Justin Trudeau’s groovy and ever-so productive and safe gettin’ high on pot strategy is working out so well. With availability getting more and more convenient, including from those fabulous Soviet-style government-owned and operated liquor ‘n pot stores, tons of Canadians are gettin’ high, including young Canadians aged 15-24, even right before — or at — work. This according to Stats Can:

Statistics Canada — fourth quarter 2018 and first quarter 2019 —

More than half a million workers reported using cannabis before heading to work or while on the job

… An estimated 13% (about 514,000) of Canadian workers who are current cannabis users consumed cannabis before or during work. This is based on combined data from the fourth quarter of 2018 and first quarter of 2019. While the likelihood of engaging in this potentially dangerous behaviour did not differ by age or gender, it did vary by cannabis use frequency. Over one-quarter (27%) of daily or almost daily consumers reported using before or while at work, compared with 7% of other cannabis consumers.

Liberal Seattle, Washington, and other liberal American states beat Canada to the drugged-out strategy, and are also having wonderful success, according to the Seattle Times: “1 in 4 marijuana users get high at work in states with legal weed, survey says.”

You’d think governments who proudly legalized it must be high on pot (and the stats actually show that there’s a chance they are!), because important organizations are still just now getting up to speed. It seems the non-politicians who don’t worry about looking good to the cools — the front line staff in federal government regulatory bodies — aren’t so high on the pot-smoking idea, at all. Only today have they managed to enact regulations:

Reuters and Vancouver Sun, June 7 2019 —

Stay off the weed, Canada tells
flight controllers and crews

Canadian airlines and flight crews are forbidden to consume cannabis for at least 28 days before going on duty, the country’s transportation regulator said on Thursday.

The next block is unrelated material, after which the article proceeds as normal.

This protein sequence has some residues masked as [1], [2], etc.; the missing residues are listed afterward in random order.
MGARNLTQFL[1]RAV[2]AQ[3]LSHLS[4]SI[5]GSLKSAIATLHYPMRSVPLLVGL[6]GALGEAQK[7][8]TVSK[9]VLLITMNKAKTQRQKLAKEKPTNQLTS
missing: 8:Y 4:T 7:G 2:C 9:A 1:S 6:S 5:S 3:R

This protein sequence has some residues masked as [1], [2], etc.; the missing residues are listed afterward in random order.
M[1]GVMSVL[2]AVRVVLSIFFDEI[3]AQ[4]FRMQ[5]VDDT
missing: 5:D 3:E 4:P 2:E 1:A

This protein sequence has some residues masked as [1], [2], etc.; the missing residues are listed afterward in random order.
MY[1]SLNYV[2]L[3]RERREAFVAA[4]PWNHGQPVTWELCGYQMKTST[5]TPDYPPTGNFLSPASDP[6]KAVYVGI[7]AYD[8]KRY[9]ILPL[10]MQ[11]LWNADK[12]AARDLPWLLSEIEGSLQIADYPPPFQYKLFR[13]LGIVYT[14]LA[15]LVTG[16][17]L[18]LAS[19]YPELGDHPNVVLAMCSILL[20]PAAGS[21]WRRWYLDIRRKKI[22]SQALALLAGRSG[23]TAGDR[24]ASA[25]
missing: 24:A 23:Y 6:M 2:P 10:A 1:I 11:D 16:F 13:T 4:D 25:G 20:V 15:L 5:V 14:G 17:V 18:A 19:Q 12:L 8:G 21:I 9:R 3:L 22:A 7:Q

Transport Canada’s new policy, which is effective immediately, says no person should work while “under the influence of any drug,” according to statement posted on its website.

Four weeks is the minimum time required to be free of cannabis before being allowed to work, according to the aviation regulator. The new rules don’t prevent airlines or airports from requiring even stricter requirements of their employees …

I think we can assume many members of flight crews have smoked pot within the past 28 days — before this regulation came into effect just today. They’ve been flying all this time, and now Transport Canada said they were in an unsafe condition to fly. You were at risk.

When you read the Transport Canada website today, concerning smoking pot, it’s like they and Justin Trudeau are in different countries — and they obviously have different concerns.

Transport Canada —

…Cannabis use can cause immediate impairment but also causes longer-lasting impairment that may not be obvious to the user or to the people around them. Cannabis, like many other substances such as narcotics, muscle relaxants, anti-depressants, etc., causes impairment that can affect the judgement and actions of members of a flight crew, including pilots. There is scientific consensus regarding the long-lasting effects of cannabis on individuals, even after impairment is no longer felt. However, current tests for the psychoactive chemical in cannabis do not correspond with impairment levels. As a result, in the interest of aviation safety, Transport Canada does not intend to ease restrictions on the use of cannabis or other substances that cause impairment.

Impairment caused by cannabis use is a serious issue for Transport Canada given its potential to threaten aviation safety. …

They imply that even alcohol use is not nearly as dangerous insofar as long-term effects, with their regulation on that:

No person shall act as a crew member of an aircraft:

(a) Within twelve hours after consuming an alcoholic beverage …

What was the cabinet discussion like over there at Trudeau HQ back in 2015? It’s like they didn’t really think it through. Or they just agreed, we don’t have all the science or data yet, but what the hell, let’s just take a chance and see what happens. Besides, as long as we all look cool as a country, which is important, and nobody thinks we as a country are you know, “squares,” that’s the important thing. Work for you? Let’s do it. Everything will work out just fine. Sunny ways, baby. 

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Joel Johannesen

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Writer and Executive Editor for ProudToBeCanadian.ca.
PTBC was founded by Mr. Johannesen in 2000.
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